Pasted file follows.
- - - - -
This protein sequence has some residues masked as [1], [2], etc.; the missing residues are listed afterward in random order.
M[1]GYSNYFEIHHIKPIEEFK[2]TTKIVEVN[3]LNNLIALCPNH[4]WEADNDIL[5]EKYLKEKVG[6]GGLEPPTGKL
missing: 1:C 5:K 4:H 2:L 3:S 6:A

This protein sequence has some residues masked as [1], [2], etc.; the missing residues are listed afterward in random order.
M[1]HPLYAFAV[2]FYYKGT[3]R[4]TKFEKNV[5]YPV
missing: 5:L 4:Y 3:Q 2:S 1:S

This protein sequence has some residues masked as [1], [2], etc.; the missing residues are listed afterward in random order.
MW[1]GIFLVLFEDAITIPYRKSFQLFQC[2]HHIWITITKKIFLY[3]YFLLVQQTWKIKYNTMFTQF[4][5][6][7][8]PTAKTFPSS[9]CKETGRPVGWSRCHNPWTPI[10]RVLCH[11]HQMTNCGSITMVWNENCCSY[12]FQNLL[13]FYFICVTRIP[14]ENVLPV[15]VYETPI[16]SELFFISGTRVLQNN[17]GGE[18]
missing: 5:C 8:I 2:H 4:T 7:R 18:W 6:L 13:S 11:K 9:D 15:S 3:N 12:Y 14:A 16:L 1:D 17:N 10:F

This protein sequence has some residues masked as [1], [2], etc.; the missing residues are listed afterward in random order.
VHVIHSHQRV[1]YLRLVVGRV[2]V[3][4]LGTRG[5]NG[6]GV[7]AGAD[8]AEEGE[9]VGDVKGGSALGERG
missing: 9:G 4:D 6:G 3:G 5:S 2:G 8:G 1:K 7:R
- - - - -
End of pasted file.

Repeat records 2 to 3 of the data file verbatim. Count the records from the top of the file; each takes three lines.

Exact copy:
This protein sequence has some residues masked as [1], [2], etc.; the missing residues are listed afterward in random order.
M[1]HPLYAFAV[2]FYYKGT[3]R[4]TKFEKNV[5]YPV
missing: 5:L 4:Y 3:Q 2:S 1:S

This protein sequence has some residues masked as [1], [2], etc.; the missing residues are listed afterward in random order.
MW[1]GIFLVLFEDAITIPYRKSFQLFQC[2]HHIWITITKKIFLY[3]YFLLVQQTWKIKYNTMFTQF[4][5][6][7][8]PTAKTFPSS[9]CKETGRPVGWSRCHNPWTPI[10]RVLCH[11]HQMTNCGSITMVWNENCCSY[12]FQNLL[13]FYFICVTRIP[14]ENVLPV[15]VYETPI[16]SELFFISGTRVLQNN[17]GGE[18]
missing: 5:C 8:I 2:H 4:T 7:R 18:W 6:L 13:S 11:K 9:D 15:S 3:N 12:Y 14:A 16:L 1:D 17:N 10:F